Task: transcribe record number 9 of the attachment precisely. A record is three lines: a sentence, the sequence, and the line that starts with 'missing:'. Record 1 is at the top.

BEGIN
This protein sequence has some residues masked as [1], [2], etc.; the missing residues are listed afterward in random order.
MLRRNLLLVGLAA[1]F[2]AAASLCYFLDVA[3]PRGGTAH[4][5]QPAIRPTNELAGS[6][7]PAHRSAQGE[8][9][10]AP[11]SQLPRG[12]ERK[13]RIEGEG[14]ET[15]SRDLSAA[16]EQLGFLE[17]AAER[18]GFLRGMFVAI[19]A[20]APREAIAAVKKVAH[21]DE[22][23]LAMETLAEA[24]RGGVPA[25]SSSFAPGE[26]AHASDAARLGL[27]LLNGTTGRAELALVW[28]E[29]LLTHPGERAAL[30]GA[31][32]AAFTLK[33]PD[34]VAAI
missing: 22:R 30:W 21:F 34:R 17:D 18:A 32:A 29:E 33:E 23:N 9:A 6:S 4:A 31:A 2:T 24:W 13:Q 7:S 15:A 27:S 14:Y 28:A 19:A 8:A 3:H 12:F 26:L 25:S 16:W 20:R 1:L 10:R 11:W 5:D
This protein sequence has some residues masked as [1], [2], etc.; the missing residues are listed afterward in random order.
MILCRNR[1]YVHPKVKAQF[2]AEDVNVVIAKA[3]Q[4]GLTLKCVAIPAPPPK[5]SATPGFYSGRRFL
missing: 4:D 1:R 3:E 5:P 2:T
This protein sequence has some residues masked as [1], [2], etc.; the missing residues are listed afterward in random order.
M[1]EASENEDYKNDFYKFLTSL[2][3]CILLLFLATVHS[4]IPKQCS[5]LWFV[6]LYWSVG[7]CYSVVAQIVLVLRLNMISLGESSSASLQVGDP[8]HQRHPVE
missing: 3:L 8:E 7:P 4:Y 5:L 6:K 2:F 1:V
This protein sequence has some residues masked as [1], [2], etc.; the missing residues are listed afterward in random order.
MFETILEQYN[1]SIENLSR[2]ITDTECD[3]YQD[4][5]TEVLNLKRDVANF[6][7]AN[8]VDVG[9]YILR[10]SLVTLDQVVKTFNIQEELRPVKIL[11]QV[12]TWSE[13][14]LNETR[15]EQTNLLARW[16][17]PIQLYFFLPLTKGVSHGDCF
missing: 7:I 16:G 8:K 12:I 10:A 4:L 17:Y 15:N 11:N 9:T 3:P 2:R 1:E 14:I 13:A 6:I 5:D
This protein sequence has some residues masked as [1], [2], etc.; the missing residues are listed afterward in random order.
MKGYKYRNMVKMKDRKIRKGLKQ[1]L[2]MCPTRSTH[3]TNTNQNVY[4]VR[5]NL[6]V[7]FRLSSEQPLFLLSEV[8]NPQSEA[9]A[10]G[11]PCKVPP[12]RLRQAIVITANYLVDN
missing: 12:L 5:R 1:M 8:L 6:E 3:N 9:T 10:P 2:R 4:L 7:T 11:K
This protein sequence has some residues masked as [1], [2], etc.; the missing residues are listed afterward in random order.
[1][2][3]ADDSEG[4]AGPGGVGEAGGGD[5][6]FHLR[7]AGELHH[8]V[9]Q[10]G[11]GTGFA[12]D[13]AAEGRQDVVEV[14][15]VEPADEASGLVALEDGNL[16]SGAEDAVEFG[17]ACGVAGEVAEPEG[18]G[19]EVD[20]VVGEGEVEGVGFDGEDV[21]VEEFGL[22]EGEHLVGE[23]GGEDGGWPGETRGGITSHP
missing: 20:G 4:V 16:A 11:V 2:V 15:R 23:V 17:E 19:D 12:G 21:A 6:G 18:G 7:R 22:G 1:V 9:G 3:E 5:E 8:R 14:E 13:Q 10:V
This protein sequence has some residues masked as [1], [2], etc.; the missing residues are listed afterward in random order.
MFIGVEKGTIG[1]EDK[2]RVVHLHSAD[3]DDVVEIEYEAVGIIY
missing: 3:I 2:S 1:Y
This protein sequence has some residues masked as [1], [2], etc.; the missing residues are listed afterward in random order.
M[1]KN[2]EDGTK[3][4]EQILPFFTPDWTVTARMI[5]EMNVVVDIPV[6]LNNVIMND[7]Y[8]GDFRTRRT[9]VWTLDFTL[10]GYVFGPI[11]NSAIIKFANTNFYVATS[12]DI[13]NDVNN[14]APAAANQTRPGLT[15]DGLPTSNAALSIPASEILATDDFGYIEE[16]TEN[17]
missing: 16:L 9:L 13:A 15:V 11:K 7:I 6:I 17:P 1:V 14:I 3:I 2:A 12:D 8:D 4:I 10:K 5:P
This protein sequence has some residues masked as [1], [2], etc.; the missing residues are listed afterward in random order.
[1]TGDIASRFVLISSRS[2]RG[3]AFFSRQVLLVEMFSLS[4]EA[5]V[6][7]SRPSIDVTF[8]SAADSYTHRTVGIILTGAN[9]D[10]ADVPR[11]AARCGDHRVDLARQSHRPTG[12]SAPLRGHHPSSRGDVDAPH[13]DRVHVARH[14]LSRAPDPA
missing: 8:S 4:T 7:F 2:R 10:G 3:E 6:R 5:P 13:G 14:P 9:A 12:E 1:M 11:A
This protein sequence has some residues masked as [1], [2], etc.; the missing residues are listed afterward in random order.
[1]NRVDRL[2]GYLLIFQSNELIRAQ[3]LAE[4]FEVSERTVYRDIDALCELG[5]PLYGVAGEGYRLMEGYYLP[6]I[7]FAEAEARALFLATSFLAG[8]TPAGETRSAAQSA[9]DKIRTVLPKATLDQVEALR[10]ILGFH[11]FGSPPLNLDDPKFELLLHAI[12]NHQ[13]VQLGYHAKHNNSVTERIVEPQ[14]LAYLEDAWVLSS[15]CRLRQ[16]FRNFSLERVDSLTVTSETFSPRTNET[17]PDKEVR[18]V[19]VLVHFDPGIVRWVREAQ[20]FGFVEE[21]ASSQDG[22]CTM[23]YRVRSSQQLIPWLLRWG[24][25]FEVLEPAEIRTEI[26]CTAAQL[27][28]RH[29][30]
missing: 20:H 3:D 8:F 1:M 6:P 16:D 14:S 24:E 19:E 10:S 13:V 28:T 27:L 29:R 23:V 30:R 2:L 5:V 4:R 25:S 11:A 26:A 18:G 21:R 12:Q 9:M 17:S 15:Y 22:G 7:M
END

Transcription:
This protein sequence has some residues masked as [1], [2], etc.; the missing residues are listed afterward in random order.
[1]TGDIASRFVLISSRS[2]RG[3]AFFSRQVLLVEMFSLS[4]EA[5]V[6][7]SRPSIDVTF[8]SAADSYTHRTVGIILTGAN[9]D[10]ADVPR[11]AARCGDHRVDLARQSHRPTG[12]SAPLRGHHPSSRGDVDAPH[13]DRVHVARH[14]LSRAPDPA
missing: 8:S 4:T 7:F 2:R 10:G 3:E 6:R 5:P 13:G 14:P 9:A 12:E 1:M 11:A